I have had many occasions where the Klemheist and Machard are not good enough, and where the braided Machard works. So I it is a knot I really appreciate. I am not going into more detail, because I am not that found of writing long texts explaining details. Also, I think everyone needs to makes his own experiences.

Do not be silly, I talked about the general population regarding the Reever knot. I did not talk about anglers.  But if you need examples it could be joining two ropes at home, at work, sailing or scouting.

You are of course free to write as many comments as you want, but I may chose not to answer if find them  exasperating.

Yours Sincerely, Mr Ezelius

P.S. I am still very curious about what Reever stands for. Is it a name or does it mean "sailor"?





 

agent_smith

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Re: Reever knot and braided Machard
« Reply #17 on: April 05, 2020, 02:32:50 PM »
Dear Ezelius:
Quote
Evidently you like to dissect every wording, but I am not going to explain evident things for every sentence.
Not so.
Using the quote function is common practice on this forum.
There is no ill will or anything ill conceived.
I am simply quoting your typed words - nothing more - nothing less.
I would venture to suggest that this whole forum is based upon the written word (ie language) - and photos of knots.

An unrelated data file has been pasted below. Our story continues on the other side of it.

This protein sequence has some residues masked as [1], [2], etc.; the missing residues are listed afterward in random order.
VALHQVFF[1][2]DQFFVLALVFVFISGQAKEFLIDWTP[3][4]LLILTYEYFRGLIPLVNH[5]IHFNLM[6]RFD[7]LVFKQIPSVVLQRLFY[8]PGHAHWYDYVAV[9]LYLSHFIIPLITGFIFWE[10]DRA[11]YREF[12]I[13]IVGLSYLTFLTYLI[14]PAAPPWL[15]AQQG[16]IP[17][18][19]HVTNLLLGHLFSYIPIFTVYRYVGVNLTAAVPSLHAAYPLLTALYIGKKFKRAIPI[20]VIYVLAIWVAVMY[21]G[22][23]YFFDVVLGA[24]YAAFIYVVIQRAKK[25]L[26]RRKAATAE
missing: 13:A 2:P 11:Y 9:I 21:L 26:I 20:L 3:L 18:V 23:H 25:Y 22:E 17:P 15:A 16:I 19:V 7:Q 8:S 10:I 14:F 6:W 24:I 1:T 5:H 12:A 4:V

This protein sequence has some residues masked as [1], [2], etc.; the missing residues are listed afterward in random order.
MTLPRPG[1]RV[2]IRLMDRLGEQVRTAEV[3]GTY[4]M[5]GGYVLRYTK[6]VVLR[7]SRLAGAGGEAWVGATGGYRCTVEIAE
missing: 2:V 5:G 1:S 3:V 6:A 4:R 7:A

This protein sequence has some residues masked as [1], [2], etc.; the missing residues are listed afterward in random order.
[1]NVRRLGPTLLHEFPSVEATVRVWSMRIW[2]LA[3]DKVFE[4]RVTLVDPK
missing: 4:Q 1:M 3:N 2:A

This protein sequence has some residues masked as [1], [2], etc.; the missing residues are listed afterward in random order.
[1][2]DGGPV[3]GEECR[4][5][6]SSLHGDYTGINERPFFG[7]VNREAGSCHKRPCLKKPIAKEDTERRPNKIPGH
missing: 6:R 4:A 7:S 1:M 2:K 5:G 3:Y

Quote
I have had many occasions where the Klemheist and Machard are not good enough, and where the braided Machard works.
And I have had 30 years of success with the 'French prusik' (Machard Tresse) working effectively as a progress captive device in M.A systems and as a self-belay to protect against loss of control while abseiling.
Your success is not diminished or tainted by my successes.

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Do not be silly, I talked about the general population regarding the Reever knot.
I wasn't being silly.
There is nothing wrong with the Reever end-to-end joining knot in non life critical applications.

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You are of course free to write as many comments as you want, but I may chose not to answer if find them  exasperating.
Thank you.
I don't find your remarks exasperating or a contest of who has greater knowledge and expertise.
I am simply responding to your typed words.

The broad category of 'hitches' has many sub-classes.
From load control; binders; slide & grip progression; and nooses... each finding its place within the order of knots.
Specific hitches suit specific applications, there is no one magic bullet.
For example, for progress capture devices (PCD) in mechanical advantage (M.A.) systems, efficiency is crucial. The 'hitch' must allow the rope to free-flow relatively unhindered, and yet grip and capture the hard won progress during rest intervals and resets. And here the 'French prusik (Machard Tresse) has supremacy.
This is but one example of the myriad applications for hitches...

As to the history of the 'Reever' end-to-end joining knot, we may never be 100% certain of its origin or naming.
For example, Wright and Magowan sometimes get credited with #1053 Butterfly... and yet, it appears in an earlier publication (and linked to 'Linesman'). Similar situation with the infamous 'Hunters bend' - which was later found to have been published as a 'Riggers bend' by Phil Smith.
It appears Ashley may not have been aware of it... or if he was, perhaps it was accidentally omitted from his book?

If you find out who actually discovered the Reever end-to-end joining knot and why it was named 'Reever' - please share it in this topic thread :)